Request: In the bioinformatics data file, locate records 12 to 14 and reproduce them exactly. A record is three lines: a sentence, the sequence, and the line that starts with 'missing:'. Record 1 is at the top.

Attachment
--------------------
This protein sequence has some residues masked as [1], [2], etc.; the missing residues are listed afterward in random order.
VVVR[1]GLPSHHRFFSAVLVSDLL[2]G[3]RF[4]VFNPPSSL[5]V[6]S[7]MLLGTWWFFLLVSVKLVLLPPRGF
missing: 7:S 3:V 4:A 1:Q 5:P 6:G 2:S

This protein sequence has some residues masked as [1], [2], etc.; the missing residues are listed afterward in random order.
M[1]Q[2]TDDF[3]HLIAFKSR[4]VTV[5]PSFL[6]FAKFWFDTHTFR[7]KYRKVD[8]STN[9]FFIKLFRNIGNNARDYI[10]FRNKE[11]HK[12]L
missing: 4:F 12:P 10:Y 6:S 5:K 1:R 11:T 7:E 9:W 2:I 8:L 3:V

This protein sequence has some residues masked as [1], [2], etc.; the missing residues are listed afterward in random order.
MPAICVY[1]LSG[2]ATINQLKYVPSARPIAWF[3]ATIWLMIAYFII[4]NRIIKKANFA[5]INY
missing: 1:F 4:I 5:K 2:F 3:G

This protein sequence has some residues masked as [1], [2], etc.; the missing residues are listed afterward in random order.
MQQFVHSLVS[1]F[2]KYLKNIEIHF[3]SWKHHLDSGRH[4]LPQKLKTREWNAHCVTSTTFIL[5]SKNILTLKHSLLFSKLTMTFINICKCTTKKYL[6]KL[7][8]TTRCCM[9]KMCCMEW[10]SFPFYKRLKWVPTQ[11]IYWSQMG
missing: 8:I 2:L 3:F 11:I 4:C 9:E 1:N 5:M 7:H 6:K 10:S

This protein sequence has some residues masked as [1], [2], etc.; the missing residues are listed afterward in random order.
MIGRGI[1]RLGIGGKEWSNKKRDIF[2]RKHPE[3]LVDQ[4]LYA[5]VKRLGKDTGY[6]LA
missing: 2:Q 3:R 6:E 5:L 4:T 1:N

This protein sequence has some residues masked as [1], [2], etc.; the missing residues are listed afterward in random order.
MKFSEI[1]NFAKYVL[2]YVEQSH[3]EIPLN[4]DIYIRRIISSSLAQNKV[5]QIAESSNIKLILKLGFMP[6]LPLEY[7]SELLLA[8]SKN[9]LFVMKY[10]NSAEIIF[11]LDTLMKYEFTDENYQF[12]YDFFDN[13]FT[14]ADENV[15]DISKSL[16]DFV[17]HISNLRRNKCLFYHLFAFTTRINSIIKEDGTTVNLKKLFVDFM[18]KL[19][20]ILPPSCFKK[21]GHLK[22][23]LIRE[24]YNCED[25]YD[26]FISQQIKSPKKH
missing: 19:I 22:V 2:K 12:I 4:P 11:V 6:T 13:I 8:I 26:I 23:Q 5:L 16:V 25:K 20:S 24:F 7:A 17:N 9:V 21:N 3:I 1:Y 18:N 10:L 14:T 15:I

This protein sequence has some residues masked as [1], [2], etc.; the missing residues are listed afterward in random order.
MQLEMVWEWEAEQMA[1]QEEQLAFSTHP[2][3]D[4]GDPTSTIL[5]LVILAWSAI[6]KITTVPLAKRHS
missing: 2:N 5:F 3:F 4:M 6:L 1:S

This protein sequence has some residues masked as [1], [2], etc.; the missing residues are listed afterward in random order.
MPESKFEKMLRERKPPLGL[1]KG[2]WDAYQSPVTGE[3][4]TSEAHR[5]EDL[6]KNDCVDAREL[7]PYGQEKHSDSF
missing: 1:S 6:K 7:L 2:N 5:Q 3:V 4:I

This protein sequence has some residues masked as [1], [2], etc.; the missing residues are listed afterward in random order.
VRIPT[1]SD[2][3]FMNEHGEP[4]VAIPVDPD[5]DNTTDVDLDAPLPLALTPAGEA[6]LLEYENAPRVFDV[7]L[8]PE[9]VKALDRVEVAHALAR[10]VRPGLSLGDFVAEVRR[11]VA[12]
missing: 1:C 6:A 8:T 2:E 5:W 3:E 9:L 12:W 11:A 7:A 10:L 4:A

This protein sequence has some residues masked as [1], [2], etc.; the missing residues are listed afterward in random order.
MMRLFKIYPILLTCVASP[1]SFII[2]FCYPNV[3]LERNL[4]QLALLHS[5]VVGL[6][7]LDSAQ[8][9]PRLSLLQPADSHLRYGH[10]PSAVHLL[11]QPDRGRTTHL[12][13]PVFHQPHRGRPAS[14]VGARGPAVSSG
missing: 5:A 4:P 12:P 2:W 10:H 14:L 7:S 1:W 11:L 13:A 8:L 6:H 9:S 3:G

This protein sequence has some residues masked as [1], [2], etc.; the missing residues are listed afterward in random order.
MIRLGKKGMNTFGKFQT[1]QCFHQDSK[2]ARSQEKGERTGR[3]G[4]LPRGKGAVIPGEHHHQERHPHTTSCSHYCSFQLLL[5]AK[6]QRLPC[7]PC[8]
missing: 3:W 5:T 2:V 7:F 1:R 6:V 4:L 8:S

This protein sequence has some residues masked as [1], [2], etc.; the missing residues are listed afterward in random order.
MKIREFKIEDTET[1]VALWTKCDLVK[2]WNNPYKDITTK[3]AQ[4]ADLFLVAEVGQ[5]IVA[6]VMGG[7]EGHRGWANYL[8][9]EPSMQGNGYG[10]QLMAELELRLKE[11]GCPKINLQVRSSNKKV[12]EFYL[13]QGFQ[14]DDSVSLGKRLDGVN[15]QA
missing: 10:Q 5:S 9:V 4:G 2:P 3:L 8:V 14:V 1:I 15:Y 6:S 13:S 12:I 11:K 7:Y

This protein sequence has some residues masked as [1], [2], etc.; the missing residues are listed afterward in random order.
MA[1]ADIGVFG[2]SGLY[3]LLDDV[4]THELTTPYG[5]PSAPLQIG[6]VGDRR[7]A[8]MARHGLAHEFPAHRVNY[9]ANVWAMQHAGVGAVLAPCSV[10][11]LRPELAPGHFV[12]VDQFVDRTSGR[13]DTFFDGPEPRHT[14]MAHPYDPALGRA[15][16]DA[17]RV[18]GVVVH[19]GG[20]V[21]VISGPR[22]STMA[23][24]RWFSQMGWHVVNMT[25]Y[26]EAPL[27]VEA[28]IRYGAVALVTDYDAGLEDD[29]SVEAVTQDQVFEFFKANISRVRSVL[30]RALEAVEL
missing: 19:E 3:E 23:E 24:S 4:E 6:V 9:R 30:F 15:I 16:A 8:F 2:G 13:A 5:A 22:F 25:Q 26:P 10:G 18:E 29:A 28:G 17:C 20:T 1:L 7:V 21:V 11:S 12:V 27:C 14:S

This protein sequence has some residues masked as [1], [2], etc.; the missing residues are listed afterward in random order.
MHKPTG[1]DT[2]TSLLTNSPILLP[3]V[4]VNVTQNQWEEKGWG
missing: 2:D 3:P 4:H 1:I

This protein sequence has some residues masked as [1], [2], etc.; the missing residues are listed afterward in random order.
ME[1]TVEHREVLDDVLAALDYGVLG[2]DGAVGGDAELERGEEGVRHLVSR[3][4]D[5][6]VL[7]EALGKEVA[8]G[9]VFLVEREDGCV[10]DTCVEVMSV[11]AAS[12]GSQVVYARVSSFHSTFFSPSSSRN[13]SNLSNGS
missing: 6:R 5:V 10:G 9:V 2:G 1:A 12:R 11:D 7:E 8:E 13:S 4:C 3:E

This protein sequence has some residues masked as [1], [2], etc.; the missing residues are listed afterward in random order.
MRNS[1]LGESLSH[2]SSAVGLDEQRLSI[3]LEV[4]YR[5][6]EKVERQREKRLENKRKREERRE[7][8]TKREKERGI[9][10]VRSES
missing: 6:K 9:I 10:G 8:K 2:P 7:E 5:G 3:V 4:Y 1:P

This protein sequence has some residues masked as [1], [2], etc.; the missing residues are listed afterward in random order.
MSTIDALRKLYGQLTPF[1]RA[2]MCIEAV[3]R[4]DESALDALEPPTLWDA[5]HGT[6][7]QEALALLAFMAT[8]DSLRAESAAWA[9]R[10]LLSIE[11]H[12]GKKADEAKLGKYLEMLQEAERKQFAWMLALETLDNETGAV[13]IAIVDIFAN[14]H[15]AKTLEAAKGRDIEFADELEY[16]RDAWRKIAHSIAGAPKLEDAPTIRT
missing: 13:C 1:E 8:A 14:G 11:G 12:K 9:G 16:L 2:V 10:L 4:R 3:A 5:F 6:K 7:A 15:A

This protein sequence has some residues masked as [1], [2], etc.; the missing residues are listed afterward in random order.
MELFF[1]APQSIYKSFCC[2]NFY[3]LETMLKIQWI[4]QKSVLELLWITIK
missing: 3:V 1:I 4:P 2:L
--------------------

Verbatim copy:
This protein sequence has some residues masked as [1], [2], etc.; the missing residues are listed afterward in random order.
MKIREFKIEDTET[1]VALWTKCDLVK[2]WNNPYKDITTK[3]AQ[4]ADLFLVAEVGQ[5]IVA[6]VMGG[7]EGHRGWANYL[8][9]EPSMQGNGYG[10]QLMAELELRLKE[11]GCPKINLQVRSSNKKV[12]EFYL[13]QGFQ[14]DDSVSLGKRLDGVN[15]QA
missing: 10:Q 5:S 9:V 4:G 2:P 3:L 8:V 14:V 1:I 15:Y 6:S 13:S 12:I 11:K 7:Y

This protein sequence has some residues masked as [1], [2], etc.; the missing residues are listed afterward in random order.
MA[1]ADIGVFG[2]SGLY[3]LLDDV[4]THELTTPYG[5]PSAPLQIG[6]VGDRR[7]A[8]MARHGLAHEFPAHRVNY[9]ANVWAMQHAGVGAVLAPCSV[10][11]LRPELAPGHFV[12]VDQFVDRTSGR[13]DTFFDGPEPRHT[14]MAHPYDPALGRA[15][16]DA[17]RV[18]GVVVH[19]GG[20]V[21]VISGPR[22]STMA[23][24]RWFSQMGWHVVNMT[25]Y[26]EAPL[27]VEA[28]IRYGAVALVTDYDAGLEDD[29]SVEAVTQDQVFEFFKANISRVRSVL[30]RALEAVEL
missing: 19:E 3:E 23:E 24:S 4:E 6:V 9:R 30:F 15:I 16:A 8:F 2:G 13:A 5:A 22:F 25:Q 26:P 10:G 18:E 29:A 28:G 17:C 20:T 1:L 7:V 21:V 11:S 12:V 27:C 14:S

This protein sequence has some residues masked as [1], [2], etc.; the missing residues are listed afterward in random order.
MHKPTG[1]DT[2]TSLLTNSPILLP[3]V[4]VNVTQNQWEEKGWG
missing: 2:D 3:P 4:H 1:I